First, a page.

Steve Jobs, the late founder and CEO of Apple Inc. (NASDAQ:AAPL) had always aimed for the best. Four months prior to his death, Jobs presented his plan to build the company’s futuristic headquarters that would accommodate 12,000 employees in a single, circular building to the Cupertino City Council.

apple logo

Jobs described the future headquarter of Apple Inc. (NASDAQ:AAPL) as a little spaceship. The big four-story ring measures 2.8 million square feet, which will be set on 176 acres of trees.

In June 7, 2011, Jobs told the Cupertino City Council, “It’s a little like a spaceship. We have a shot at building the best office building in the world. I really do think that architecture students will come here to see it.”

He was unable to submit the final plans of the project to city, but he emphasized that the project would be expensive. During his presentation with the city council, Jobs said, “there isn’t a straight piece of glass on the whole building?…?and as you know if you build things, this isn’t the cheapest way to build them.”

Jobs highlighted that the plan for the curved exterior walls of the main building requires an unprecedented 40-foot, floor-to-ceiling panes of concave glass from Germany. It will have plenty of cafeterias including one with a 3,000 maximum seating capacity. The company will plant 6,000 trees to hide all the roads and parking spaces.

According to the article by Peter Burrows of Bloomberg Businessweek, the cost of the project is approximately $5 billion. He obtained his information from five people who have knowledge about the project but were unauthorized to talk about it.  Based on their estimate, the new Apple headquarters would cost more than $1,500 per square foot, three times higher than the cost of the majority of the top-of-the-line corporate towers in New York. It would surpass the amount of money spent building the World Trade Center at $3.9 billion.

Another source said that prior to Jobs’ death, he hoped to do the ground breaking in 2012 and to move in to the new headquarter by the end of 2015. During the previous annual meeting of the company last February 27, Apple CEO Steve Jobs announced that the move-in date will be in 2016.

Three people familiar with issue said the date was pushed backed because the company is negotiating with Foster + Partners, the lead architect of the project to reduce the price of the contract by $1 billion before they can proceed with the construction.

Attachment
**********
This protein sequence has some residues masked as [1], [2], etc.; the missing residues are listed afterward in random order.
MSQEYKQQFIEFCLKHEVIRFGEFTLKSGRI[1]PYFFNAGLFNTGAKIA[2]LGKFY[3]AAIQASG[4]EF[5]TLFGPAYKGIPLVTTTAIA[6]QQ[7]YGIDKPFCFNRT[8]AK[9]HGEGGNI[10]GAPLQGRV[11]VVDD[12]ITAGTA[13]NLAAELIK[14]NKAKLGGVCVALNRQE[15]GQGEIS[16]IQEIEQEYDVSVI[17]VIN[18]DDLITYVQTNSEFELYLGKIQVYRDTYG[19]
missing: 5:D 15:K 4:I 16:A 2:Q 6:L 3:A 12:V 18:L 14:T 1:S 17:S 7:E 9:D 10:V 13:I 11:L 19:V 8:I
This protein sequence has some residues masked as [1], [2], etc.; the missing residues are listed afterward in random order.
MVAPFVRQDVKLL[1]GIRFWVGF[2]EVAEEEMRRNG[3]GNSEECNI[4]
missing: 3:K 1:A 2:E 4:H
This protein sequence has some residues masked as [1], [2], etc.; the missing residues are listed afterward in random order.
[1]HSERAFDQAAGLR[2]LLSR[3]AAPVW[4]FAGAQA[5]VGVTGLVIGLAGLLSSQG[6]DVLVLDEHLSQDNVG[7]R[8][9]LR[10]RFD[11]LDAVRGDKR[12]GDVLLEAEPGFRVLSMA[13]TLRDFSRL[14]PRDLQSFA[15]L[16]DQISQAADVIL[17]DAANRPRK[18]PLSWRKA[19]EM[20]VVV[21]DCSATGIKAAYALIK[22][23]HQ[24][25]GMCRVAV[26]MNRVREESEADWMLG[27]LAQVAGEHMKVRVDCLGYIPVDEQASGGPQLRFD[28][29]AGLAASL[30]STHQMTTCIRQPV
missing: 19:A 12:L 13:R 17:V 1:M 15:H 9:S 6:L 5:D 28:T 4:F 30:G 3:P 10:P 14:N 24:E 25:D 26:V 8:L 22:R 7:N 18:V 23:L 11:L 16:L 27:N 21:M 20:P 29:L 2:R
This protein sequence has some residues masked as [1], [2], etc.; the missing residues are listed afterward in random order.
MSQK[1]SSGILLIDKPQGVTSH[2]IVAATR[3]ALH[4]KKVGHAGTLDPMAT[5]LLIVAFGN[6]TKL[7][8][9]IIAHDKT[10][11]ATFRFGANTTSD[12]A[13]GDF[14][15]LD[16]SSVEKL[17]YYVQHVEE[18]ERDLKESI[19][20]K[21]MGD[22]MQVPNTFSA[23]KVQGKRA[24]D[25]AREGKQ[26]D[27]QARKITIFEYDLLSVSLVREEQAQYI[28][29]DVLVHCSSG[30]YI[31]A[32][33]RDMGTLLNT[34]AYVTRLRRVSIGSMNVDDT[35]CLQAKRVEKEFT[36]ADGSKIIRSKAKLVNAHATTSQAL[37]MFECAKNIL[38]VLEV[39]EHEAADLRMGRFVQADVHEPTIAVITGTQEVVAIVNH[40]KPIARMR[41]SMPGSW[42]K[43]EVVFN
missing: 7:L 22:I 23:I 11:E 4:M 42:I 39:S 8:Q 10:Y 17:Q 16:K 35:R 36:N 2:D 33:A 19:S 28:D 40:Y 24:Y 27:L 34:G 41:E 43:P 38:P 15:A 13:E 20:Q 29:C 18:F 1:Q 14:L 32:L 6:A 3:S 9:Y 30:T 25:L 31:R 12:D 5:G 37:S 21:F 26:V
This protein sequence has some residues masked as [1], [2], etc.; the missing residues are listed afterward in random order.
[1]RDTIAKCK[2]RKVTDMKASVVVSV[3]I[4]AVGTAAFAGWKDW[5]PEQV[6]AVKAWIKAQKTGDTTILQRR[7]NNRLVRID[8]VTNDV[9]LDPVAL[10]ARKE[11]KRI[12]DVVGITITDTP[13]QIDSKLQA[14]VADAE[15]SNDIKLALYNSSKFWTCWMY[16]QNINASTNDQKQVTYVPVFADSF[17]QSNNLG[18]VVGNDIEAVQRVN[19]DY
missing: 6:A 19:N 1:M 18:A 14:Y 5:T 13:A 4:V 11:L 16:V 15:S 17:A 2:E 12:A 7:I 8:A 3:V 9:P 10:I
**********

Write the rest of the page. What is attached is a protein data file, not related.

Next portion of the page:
Apple Inc. (NASDAQ:AAPL) hired DPR Construction as the general contractor. Its agreements with subcontractors are not yet finalized as some contractors will still submit their proposal by May.

The iPhone and iPad maker has abundant cash to fund the project. Apple Inc. (NASDAQ:AAPL) has $137 billion available cash. Many people in the investment community were asking; What will Apple do with its money? One thing is for sure, to fund Jobs’ spaceship headquarters.

Some investors, particularly David Einhorn of Greenlight Capital is asking Apple Inc. (NASDAQ:AAPL) to return capital to shareholders. He called for the issuance of a new class of preferred shares. Other investors call for higher dividend payments, and an increase in its share buyback program. The stock price of the company plunged from its peak at $705 per share to its current trading price at around $428 per share.

Keith Goddard, CEO of Capital Advisors and owns 30,537 shares commented, “It would take some convincing for me to understand why $5 billion is the right number for a project like this. This is rubbing salt in the wound, to spend at a level that most anyone would say is extravagant, at a time when they’re being so stingy on dividends.” According to him, if Apple’s stock price continues to underperform, the construction of Job’s dream spaceship headquarters would carry a negative story.

Apple Inc. (NASDAQ:AAPL) has the capacity to build the headquarters envisioned by Jobs. However, Cook hinted that the project will not be built as Jobs planned it.

“Steve put a lot of love and attention into this before he passed away. Hopefully, we’ve made it better during the design phase. We want to do this right,” said Cook.

Jobs  plan was to make only six structures visible including the headquarters, the lobby to an underground auditorium, a a four-story parking garage, a fitness center, and two research and development labs housing testing facilities. He told the Cupertino City Council, “The overall feeling of the place is going to be a zillion times better than it is now.”

The rooftop of Jobs spaceship headquarters will be installed with 700,000 square feet of solar panels to achieve his goal of a “net-zero energy” campus. Apple Inc. (NASDAQ:AAPL) is currently negotiating contracts for solar and wind energy installation for the project.